No resources or plan for Esidimeni
THE arbitration hearing into the Life HealthCentre Esidimeni tragedy has heard how the health department had no proper plan and not enough resources to ensure the safety and welfare of mental patients during the relocation.
The patients’ situation was also worsened when the NGOs they were transferred to did not receive grants from the state.
The Gauteng health department’s chief director of planning, Levy Mosenogi, who was in charge of the Esidimeni project, could not supply answers to questions posed to him by Legal Aid’s advocate Lilla Crouse and the chairman of the hearing, retired Justice Dikgang Moseneke.
“Five hundred of them had no identity documents. Nonetheless the contract was terminated and people were moved. Patients were sent without grants; you told us yesterday that you delayed for three to four months to pay NGOs… it was irresponsible to do so because that placed the patients’ lives in danger. Why did this happen? Why did you not prevent that from happening?” Justice Moseneke asked.
“I was not aware that had happened, that they were moved without IDs, but we had other facilities to move them to such as Weskoppies and Cullinan.”
As a leader of the project, he should have checked to make sure everything was arranged, he said.
Health Ombudsman Malegapuru Makgoba’s investigation into the patients’ death found that inadequate vehicles such as open bakkies were used to transfer patients from Esidimeni.
Some of the chronic patients were tied to the vehicles during the transportation.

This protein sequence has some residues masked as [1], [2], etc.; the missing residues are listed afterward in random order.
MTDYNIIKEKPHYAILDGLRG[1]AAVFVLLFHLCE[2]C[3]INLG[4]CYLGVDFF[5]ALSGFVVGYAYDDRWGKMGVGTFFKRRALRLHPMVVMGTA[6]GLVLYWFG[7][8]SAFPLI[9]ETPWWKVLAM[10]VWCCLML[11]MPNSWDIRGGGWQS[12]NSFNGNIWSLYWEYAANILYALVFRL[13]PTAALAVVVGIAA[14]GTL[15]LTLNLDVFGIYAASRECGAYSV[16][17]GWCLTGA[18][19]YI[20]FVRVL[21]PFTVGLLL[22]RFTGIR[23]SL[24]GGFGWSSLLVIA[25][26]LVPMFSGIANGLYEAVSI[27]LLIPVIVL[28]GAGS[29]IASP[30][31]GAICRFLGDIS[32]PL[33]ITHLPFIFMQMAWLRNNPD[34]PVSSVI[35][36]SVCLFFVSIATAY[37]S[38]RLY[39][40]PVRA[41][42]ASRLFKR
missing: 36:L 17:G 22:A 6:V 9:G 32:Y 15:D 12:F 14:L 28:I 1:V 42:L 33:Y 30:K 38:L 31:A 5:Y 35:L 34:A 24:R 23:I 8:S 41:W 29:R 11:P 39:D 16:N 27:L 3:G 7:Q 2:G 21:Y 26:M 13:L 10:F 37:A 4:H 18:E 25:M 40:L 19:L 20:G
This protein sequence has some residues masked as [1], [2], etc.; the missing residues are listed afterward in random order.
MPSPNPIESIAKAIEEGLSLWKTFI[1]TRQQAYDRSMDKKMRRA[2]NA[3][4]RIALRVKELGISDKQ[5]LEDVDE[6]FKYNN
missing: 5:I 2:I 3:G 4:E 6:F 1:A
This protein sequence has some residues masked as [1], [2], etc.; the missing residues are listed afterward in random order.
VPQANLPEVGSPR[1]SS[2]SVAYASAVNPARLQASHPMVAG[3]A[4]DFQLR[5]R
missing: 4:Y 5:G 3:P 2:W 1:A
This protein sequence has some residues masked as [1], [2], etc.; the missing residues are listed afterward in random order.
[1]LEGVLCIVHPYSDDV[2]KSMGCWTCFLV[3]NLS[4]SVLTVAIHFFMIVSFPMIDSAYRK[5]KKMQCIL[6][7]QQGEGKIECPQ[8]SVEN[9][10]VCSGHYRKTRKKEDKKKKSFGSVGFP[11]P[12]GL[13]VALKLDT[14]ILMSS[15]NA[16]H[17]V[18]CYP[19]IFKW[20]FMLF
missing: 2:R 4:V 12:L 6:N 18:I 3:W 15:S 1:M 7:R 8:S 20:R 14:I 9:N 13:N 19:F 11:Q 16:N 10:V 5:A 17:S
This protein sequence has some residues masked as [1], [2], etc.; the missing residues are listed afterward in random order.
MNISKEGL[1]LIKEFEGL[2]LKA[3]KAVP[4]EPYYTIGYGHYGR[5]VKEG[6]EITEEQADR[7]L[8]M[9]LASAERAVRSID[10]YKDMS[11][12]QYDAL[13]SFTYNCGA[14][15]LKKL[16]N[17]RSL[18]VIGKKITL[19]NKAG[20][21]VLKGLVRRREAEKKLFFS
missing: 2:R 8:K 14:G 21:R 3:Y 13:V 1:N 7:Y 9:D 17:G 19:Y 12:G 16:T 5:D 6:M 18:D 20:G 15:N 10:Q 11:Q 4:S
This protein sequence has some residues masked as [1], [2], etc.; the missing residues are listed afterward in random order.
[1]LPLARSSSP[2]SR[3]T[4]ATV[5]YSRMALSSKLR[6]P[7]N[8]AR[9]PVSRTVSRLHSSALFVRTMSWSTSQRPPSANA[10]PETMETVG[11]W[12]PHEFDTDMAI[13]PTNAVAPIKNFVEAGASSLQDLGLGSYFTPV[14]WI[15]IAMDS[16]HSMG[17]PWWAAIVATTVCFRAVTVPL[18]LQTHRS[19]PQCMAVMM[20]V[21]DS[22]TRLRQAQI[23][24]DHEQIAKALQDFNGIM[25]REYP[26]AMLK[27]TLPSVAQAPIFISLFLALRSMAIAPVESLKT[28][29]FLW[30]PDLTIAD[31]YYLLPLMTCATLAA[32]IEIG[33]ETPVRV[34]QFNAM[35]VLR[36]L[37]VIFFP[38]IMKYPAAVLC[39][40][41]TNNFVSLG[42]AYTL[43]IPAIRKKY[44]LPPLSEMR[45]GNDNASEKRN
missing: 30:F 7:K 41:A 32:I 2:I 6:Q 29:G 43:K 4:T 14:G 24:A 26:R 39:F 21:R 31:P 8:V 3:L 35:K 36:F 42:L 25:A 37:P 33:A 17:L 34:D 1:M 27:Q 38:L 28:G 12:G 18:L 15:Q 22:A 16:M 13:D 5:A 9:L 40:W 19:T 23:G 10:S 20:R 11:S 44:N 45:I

Justice Moseneke asked Mosenogi if he managed to find out the common cause of the deaths.
“Some had diabetes, high blood pressure and other chronic diseases. They needed to be looked after; it was winter and they needed clothes. All these factors contributed to the condition. They needed to be looked after by qualified people because they were in a new environment, but we did not provide for that,” said Mosenogi.
“We should have done better. I should have been much stronger, maybe I should have pulled out after seeing the children’s vulnerable position. I regret it all, I regret that people died.”
Justice Moseneke asked: “Why did the department go ahead with the transfers in the face of all that? Why did the head of department, MEC do it? Maybe you cannot answer for them but why did you as project manager do it? You were warned by specialists, lawyers, families. Why?
“Going further, the ombudsman came here and told us he was saddened by the fact that state officials, who are paid to do their jobs, were visibly scared of the people they reported to. Were you scared?”
“I was not scared but it was the conditions we worked under. I will raise this in my closing statement that maybe the Department of Health must be run by people who know about health. It would have been far better. Throughout the years in the department, I could reach out to anyone, but it was difficult to reach the MEC; maybe she was informed differently.”
Makgoba’s damning report in February, found that as many as 94 mentally ill patients who were transferred from Esidimeni to unlicensed care centres died of causes that included neglect and starvation. The death toll figure rose to 118 as more information was discovered by Makgoba.
Crouse asked Mosenogi if there has been any disciplinary processes against him.
He replied “no”. – ANA